Friday, July 22, 2011

People Speak poll: High rates of satisfaction with municipal services

The latest edition of the People Speak poll, released today, finds that residents of southeast Wisconsin are mostly satisfied with the services they receieve from their city, town, or village government. The poll, conducted in late June and early July, surveys 391 adult residents of Milwaukee, Ozaukee, Washington, and Waukesha Counties.

The majority of survey respondents also report feeling their municipal government is a good value. The overall perception of local government's value is mostly unchanged from 2001, the last time we polled on this issue.

Other highlights:

  • High rates of satisfaction with municipal service quality (89% are satisfied), types of municipal services (85%), and access to municipal services (87%). Lower rates of satisfaction with the cost of municipal services (67%).

  • When asked to name the most important municipal service, 34% of respondents named a public safety service such as police or fire. About half (51%) of these respondents feel public safety services are best provided by individual municipalities, 17% feel they are best provided collaboratively by two or more municipalities, and 23% feel they are best provided by county government.

  • The sharing of municipal services across municipal boundaries is seen by a majority respondents as a likely way to cut costs. The percent of respondents saying service sharing is likely to save taxpayers money varies by the type of service.

  • When asked whether they would support state policy to require or provide incentives for greater collaboration or consolidation among municipalities or school districts, a majority of respondents indicate they would oppose such legislation. Fifty-four percent would oppose state fiscal incentives to encourage municipal service sharing and 55% would oppose requiring consolidation of small school districts.
The People Speak is conducted by the Forum in partnership with the Center for Urban Initiatives and Research at UWM and The Business Journal Serving Greater Milwaukee. The latest poll was funded by UWM.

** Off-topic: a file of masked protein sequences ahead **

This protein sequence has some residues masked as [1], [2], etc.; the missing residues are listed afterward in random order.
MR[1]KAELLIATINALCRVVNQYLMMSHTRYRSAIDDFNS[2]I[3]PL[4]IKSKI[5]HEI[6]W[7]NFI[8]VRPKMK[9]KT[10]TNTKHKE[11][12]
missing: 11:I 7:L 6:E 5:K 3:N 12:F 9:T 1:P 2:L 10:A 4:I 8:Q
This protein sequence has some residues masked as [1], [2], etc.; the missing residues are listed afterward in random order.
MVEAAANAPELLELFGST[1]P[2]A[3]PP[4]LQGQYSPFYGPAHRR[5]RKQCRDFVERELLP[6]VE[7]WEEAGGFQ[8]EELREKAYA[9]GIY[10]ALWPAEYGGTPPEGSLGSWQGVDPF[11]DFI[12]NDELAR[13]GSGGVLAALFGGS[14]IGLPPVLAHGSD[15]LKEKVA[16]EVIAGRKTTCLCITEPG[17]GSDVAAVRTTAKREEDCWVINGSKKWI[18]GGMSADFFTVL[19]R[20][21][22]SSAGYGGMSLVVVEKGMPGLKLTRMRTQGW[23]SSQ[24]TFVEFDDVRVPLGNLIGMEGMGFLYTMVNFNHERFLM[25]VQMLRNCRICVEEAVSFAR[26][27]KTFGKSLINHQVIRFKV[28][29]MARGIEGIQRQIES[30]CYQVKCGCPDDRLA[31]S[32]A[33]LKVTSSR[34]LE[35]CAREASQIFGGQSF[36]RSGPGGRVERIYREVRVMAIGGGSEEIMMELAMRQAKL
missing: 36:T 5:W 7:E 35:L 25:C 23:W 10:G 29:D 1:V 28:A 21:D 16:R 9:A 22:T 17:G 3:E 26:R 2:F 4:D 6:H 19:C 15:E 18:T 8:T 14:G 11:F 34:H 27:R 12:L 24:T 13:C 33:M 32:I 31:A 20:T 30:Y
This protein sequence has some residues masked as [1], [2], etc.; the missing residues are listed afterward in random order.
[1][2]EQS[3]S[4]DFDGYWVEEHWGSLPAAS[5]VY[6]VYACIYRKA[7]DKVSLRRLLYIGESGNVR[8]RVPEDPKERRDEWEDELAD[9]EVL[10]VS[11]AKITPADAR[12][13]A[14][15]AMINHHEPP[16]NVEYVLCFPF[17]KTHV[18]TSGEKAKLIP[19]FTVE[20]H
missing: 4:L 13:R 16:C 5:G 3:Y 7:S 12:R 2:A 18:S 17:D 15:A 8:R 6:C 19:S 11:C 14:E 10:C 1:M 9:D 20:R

For complete poll results, see the People Speak website.

Monday, July 18, 2011

The tools in Milwaukee's revenue toolbox

As the Public Policy Forum’s 2010-2011 Norman N. Gill Civic Engagement Fellow, I have completed my year-long project that analyzed how local governments raise revenue. The report, The tools in Milwaukee's revenue toolbox, stems from a 2009 Forum report that assessed the fiscal health of the City of Milwaukee. That report found that the city is over-reliant on state shared revenue as its main revenue source, and handcuffed by rising fringe benefit costs for city employees and growing expenditure pressures associated with police and fire services (which account for more than one half of all city operating expenditures).

Under the recently adopted state budget repair bill, the city has been granted cost-saving “tools” that will allow it to impose greater fringe benefit cost-sharing for non-public safety city employees. Yet, some city officials and policymakers are unsure if these tools, because they exempt public safety employees and are coupled with a cut in state shared revenue, will be enough to alter the city’s fiscal predicament. Consequently, my project explores the other side of the debate – the revenue toolbox. It asks what alternative revenue structures exist in other cities, and whether they are suitable for Milwaukee.

To answer these questions, we researched 15 cities that are comparable to Milwaukee, analyzed each city’s budget, and compared how each city generates revenue. Our key finding was that Milwaukee relies heavily on intergovernmental revenue (i.e. state shared revenue) to fund its budget (46% of general budget revenue), while the comparison cities raise the bulk of their revenues via the use of broad-based sales, property, and/or income taxes. In fact, no other city relies on intergovernmental revenue for even a third of its budget, and the vast majority has a dependence of less than 10%. Meanwhile, Milwaukee’s use of broad-based taxation for only 20% of its general budget pales in comparison to the other cities, the vast majority of whom use broad-based taxes for more than half of their general budgets.

Given these findings, we next examined the sales, income and property tax and their potential application in Milwaukee if city leaders were authorized to use them to reduce reliance on state shared revenue. Some of the insights we gleaned are as follows:

  • Because Wisconsin has a relatively low sales tax compared to other states, implementing a city sales tax of .01% to 1% would not put Milwaukee out of line with comparable cities nationally, and could benefit the city by requiring non-residents to contribute toward the cost of city services. Milwaukee does not have the ideal sales tax base, however, because of the comparably low amount of retail sales that take place in the city, and because of Milwaukee’s high poverty rate.